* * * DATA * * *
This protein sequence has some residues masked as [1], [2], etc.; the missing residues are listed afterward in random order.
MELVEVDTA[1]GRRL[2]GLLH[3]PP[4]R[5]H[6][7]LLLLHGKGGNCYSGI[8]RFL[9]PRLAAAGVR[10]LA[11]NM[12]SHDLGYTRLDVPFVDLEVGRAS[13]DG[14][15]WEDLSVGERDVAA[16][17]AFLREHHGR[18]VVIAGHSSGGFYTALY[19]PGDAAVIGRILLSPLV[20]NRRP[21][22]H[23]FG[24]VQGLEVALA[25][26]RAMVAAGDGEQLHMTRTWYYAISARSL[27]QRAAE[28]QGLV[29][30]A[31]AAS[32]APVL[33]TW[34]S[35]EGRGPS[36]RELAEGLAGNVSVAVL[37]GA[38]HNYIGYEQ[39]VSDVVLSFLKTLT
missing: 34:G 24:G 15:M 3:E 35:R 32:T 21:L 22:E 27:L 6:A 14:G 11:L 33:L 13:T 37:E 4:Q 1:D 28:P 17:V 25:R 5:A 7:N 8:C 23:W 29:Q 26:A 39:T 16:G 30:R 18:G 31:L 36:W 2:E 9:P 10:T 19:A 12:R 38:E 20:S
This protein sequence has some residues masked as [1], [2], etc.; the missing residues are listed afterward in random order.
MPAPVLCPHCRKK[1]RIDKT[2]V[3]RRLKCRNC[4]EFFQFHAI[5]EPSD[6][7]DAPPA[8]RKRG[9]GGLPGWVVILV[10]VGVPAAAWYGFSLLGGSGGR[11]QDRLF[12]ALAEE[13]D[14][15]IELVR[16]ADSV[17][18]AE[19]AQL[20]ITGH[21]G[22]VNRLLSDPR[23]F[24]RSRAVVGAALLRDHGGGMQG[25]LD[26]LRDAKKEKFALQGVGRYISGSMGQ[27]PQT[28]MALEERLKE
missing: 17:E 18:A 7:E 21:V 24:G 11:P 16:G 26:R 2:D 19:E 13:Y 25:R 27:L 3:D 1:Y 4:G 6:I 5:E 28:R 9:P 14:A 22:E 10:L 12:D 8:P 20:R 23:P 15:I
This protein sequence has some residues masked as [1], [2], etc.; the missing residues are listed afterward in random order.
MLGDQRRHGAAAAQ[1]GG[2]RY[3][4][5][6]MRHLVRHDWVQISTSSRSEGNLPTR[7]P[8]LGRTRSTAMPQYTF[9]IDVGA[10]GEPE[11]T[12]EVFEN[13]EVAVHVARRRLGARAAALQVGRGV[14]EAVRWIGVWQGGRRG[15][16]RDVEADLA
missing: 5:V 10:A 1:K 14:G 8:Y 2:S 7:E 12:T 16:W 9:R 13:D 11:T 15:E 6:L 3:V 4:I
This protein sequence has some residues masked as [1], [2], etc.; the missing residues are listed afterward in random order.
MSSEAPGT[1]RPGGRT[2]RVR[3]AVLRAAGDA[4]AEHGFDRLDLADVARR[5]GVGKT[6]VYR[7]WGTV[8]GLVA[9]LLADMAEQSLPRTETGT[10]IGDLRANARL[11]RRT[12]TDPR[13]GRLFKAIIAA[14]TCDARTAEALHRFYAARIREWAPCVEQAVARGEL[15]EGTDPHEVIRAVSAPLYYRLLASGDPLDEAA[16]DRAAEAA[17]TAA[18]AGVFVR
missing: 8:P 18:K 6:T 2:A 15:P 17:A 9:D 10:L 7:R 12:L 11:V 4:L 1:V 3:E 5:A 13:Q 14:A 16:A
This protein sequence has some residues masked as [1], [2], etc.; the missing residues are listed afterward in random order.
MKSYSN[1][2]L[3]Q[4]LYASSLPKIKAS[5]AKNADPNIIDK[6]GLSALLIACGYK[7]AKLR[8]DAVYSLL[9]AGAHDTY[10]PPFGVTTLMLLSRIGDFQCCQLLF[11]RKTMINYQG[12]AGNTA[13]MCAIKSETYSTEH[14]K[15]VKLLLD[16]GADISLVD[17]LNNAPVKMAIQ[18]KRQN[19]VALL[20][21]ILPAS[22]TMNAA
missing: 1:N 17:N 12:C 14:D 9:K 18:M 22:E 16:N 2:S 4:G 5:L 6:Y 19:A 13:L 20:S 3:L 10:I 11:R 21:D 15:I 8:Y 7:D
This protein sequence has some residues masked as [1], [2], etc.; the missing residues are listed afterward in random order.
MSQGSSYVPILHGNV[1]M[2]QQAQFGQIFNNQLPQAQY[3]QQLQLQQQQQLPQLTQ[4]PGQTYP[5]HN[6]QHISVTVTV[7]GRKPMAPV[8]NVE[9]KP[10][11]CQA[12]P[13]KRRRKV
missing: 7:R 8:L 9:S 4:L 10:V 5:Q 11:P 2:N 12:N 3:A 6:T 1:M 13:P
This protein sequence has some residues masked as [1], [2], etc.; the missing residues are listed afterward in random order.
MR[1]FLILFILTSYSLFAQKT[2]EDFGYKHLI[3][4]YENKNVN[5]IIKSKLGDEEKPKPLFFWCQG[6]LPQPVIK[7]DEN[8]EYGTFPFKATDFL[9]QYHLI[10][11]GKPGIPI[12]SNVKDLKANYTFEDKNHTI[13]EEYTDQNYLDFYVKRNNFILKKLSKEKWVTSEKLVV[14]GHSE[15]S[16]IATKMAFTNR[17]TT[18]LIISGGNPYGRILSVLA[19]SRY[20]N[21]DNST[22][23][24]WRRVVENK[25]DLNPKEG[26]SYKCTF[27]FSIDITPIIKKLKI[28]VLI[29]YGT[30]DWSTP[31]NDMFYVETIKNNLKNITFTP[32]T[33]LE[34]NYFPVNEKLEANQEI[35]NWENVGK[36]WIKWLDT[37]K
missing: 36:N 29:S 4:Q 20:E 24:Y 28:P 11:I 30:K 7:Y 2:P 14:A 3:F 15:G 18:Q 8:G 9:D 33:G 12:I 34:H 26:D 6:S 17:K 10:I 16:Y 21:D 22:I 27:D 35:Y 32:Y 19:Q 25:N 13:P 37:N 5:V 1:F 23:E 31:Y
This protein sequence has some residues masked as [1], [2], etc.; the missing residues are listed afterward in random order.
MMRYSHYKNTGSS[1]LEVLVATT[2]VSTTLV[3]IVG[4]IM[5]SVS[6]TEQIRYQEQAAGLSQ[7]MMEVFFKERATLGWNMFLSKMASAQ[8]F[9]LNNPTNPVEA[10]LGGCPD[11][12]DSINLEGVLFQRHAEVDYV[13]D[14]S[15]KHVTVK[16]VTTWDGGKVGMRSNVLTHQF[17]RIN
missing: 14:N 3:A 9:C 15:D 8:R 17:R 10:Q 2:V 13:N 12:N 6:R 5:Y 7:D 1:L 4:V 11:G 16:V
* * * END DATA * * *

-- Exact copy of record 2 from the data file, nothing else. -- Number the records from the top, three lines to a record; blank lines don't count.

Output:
This protein sequence has some residues masked as [1], [2], etc.; the missing residues are listed afterward in random order.
MPAPVLCPHCRKK[1]RIDKT[2]V[3]RRLKCRNC[4]EFFQFHAI[5]EPSD[6][7]DAPPA[8]RKRG[9]GGLPGWVVILV[10]VGVPAAAWYGFSLLGGSGGR[11]QDRLF[12]ALAEE[13]D[14][15]IELVR[16]ADSV[17][18]AE[19]AQL[20]ITGH[21]G[22]VNRLLSDPR[23]F[24]RSRAVVGAALLRDHGGGMQG[25]LD[26]LRDAKKEKFALQGVGRYISGSMGQ[27]PQT[28]MALEERLKE
missing: 17:E 18:A 7:E 21:V 24:G 11:P 16:G 26:R 2:D 19:E 13:Y 25:R 27:L 3:D 1:Y 4:G 6:I 5:E 28:R 9:P 14:A 22:E 10:L 12:D 8:P 20:R 23:P 15:I